Dressel sets Olympic mark in butterfly heats
American sensation Caeleb Dressel set an Olympic record of 50.39 to finish tops in Thursday's qualifying, mere hours after the 24-year-old won the 100 freestyle final over defending champion Kyle Chalmers for his first individual Summer Games gold medal.
The first three gold medals of Dressel's career were all in the relays — two in Rio and another in the 4x100 free relay earlier in these Games.
The Florida native is 2-for-2 in medal attempts so far in Tokyo, and should he win all seven of his events, Dressel would join select company in fellow Americans Mark Spitz, Matt Biondi and Michael Phelps, who holds the single-Games record of eight.
McIntosh lowers 800m free PB by over 4 seconds
Summer McIntosh of Etobicoke, Ont., took more than four seconds off her personal best in the women's 800-metre freestyle heats on Thursday and set a Canadian age-group record, but failed to qualify for her third swimming final in Tokyo.
The 14-year-old led start-to-finish in her heat, clocking 8:25.04 to shatter her previous best of 8:29.48 on June 21 at Olympic trials.
McIntosh also set a national age-group mark in the women's 200 free relay final on Thursday, swimming the first leg in 1:55.74. The foursome of Kayla Sanchez, Rebecca Smith, Penny Oleksiak and McIntosh placed fourth in a national record of 7:43.77.
"'I'm not super over the moon about my result," McIntosh said of the 800 race. "The race went pretty well but I know I have more room to improve with many aspects like my turns and just overall a bit faster with my pace. But I'm still pretty happy with how it went after a quick turnaround from this morning."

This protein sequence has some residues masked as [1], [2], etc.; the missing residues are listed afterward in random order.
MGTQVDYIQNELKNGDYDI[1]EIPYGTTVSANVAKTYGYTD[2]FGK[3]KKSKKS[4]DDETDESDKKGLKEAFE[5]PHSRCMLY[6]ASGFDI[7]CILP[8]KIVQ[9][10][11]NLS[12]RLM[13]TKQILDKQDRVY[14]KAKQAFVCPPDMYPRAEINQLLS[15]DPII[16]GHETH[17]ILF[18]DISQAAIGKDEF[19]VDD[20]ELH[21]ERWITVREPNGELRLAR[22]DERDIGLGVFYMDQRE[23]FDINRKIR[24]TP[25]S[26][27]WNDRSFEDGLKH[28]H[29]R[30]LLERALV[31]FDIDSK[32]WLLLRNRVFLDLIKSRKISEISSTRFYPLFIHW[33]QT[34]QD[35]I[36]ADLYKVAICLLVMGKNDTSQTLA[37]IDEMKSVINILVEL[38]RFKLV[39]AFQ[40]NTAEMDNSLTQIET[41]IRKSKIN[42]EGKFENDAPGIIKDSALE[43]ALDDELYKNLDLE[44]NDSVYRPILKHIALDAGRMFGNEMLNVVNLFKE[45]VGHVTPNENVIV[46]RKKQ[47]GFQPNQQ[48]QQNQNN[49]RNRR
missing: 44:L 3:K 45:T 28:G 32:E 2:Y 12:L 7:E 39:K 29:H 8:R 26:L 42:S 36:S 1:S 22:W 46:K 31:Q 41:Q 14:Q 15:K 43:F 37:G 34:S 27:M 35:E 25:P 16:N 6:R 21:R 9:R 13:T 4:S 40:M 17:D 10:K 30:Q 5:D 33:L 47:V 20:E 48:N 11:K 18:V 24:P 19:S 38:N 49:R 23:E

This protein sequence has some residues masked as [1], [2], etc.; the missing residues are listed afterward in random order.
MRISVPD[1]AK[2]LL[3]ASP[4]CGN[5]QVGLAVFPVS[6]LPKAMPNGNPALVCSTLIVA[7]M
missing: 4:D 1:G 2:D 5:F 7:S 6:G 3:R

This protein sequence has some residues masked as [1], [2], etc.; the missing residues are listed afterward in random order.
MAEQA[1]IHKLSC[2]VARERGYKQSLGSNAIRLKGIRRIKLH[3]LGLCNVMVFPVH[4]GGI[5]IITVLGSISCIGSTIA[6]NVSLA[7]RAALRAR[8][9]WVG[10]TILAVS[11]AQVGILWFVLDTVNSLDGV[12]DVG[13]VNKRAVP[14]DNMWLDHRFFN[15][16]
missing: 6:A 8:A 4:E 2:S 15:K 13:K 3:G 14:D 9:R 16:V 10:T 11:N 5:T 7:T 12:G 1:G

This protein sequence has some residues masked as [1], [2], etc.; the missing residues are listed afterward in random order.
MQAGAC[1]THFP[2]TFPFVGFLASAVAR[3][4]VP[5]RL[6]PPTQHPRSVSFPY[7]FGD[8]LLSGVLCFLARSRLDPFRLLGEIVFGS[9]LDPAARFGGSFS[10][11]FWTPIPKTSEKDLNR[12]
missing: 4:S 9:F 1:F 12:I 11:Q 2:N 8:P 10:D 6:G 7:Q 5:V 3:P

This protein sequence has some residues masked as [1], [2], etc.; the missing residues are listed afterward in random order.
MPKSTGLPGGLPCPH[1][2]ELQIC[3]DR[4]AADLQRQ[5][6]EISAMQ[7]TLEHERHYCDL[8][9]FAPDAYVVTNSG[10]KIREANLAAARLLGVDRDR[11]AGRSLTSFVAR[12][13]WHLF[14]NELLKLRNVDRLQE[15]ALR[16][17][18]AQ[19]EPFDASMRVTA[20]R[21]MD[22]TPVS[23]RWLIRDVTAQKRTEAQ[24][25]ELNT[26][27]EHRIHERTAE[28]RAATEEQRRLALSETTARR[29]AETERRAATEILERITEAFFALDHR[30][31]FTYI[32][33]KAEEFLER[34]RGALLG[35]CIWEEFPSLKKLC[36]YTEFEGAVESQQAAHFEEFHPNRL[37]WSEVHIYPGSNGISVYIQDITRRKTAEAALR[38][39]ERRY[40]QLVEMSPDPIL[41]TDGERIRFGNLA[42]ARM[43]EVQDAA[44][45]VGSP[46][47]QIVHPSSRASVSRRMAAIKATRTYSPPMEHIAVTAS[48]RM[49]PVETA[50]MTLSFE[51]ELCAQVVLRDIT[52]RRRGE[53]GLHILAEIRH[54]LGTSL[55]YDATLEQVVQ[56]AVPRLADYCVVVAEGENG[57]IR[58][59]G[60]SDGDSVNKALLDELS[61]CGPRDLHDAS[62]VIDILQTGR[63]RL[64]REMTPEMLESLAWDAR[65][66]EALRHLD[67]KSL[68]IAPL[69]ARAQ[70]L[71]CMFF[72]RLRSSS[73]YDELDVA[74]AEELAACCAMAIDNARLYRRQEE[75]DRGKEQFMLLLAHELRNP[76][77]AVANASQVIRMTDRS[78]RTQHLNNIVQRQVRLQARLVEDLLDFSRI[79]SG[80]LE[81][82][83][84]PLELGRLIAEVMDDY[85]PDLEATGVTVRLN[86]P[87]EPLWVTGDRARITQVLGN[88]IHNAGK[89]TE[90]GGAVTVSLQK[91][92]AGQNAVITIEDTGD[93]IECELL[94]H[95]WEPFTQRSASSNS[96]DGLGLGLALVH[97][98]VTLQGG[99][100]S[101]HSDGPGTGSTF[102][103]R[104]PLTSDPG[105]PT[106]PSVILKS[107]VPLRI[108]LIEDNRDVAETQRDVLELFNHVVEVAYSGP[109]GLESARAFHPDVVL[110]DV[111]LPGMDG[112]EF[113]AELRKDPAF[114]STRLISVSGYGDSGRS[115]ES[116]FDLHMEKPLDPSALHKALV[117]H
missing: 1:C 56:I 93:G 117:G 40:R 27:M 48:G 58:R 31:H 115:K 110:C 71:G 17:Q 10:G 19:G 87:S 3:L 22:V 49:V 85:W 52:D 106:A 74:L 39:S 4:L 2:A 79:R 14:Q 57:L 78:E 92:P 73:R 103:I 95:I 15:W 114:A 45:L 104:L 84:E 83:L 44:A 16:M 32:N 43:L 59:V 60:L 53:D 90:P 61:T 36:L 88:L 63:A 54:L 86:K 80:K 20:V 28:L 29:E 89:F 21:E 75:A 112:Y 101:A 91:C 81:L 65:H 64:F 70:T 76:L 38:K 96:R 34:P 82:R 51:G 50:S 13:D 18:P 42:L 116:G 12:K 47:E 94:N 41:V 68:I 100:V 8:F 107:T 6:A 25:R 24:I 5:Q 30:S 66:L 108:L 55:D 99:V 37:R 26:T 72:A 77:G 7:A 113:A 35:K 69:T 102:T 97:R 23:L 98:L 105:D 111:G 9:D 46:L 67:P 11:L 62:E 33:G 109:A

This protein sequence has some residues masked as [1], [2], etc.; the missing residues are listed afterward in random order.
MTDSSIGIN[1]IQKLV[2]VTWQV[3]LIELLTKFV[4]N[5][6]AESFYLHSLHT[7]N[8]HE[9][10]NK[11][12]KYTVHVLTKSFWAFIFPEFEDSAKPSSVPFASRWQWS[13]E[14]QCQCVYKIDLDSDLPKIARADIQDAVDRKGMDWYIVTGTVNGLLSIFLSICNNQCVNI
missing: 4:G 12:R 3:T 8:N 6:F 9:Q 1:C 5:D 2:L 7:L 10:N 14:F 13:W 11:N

In the women's 400 free, McIntosh's first Olympic final, she finished fourth and lowered her Canadian record time to 4:02.42 after going 4:02.72 in qualifying to break Brittany MacLean's 4:03.43 national record from the 2016 Rio Olympics.
In the 4x100 mixed medley relay — which is new to Olympic competition — Canada's Javier Acevedo, Rebecca Smith, Gabe Mastromatteo and Katerine Savard were 13th overall in 3:46.54 and nearly three seconds behind Israel, the eighth and final qualifying team for the final.
"I think we did a pretty good job," said Savard, a three-time Olympian. "We wanted to have fun, do our best but it wasn't enough to make the final. Still, we should be happy about ourselves."
Bird-flipping Condorelli now competing for Italy
Former Canadian swimmer Santo Condorelli also competed in the men's butterfly on Thursday after becoming eligible to represent Italy internationally in November 2018.
The 26-year-old, who finished in 52.32 and didn't advance to the semifinal, placed fourth for Canada in the men's 100 freestyle at the 2016 Games. He also had a stint with the U.S. swim team.
The self-proclaimed "most international of international swimmers" also made headlines for his notorious pre-race middle-finger flashing. When he was eight years old, Condorelli was frustrated racing against, and getting beat by, older swimmers, so his father and coach, Joseph, came up with the idea for the son to flip dad the bird before each race.